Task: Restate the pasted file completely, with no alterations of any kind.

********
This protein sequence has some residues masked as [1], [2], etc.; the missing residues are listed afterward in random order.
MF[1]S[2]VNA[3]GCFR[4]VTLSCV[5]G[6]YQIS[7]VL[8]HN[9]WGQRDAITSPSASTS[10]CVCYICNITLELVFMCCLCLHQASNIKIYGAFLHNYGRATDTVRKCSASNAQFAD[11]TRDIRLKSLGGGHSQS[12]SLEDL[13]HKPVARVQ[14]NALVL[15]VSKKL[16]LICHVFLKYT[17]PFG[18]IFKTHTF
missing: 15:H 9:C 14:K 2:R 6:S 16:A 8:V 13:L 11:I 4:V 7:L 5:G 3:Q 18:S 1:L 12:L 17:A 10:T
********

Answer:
This protein sequence has some residues masked as [1], [2], etc.; the missing residues are listed afterward in random order.
MF[1]S[2]VNA[3]GCFR[4]VTLSCV[5]G[6]YQIS[7]VL[8]HN[9]WGQRDAITSPSASTS[10]CVCYICNITLELVFMCCLCLHQASNIKIYGAFLHNYGRATDTVRKCSASNAQFAD[11]TRDIRLKSLGGGHSQS[12]SLEDL[13]HKPVARVQ[14]NALVL[15]VSKKL[16]LICHVFLKYT[17]PFG[18]IFKTHTF
missing: 15:H 9:C 14:K 2:R 6:S 16:A 8:V 13:L 11:I 4:V 7:L 5:G 3:Q 18:S 1:L 12:L 17:A 10:T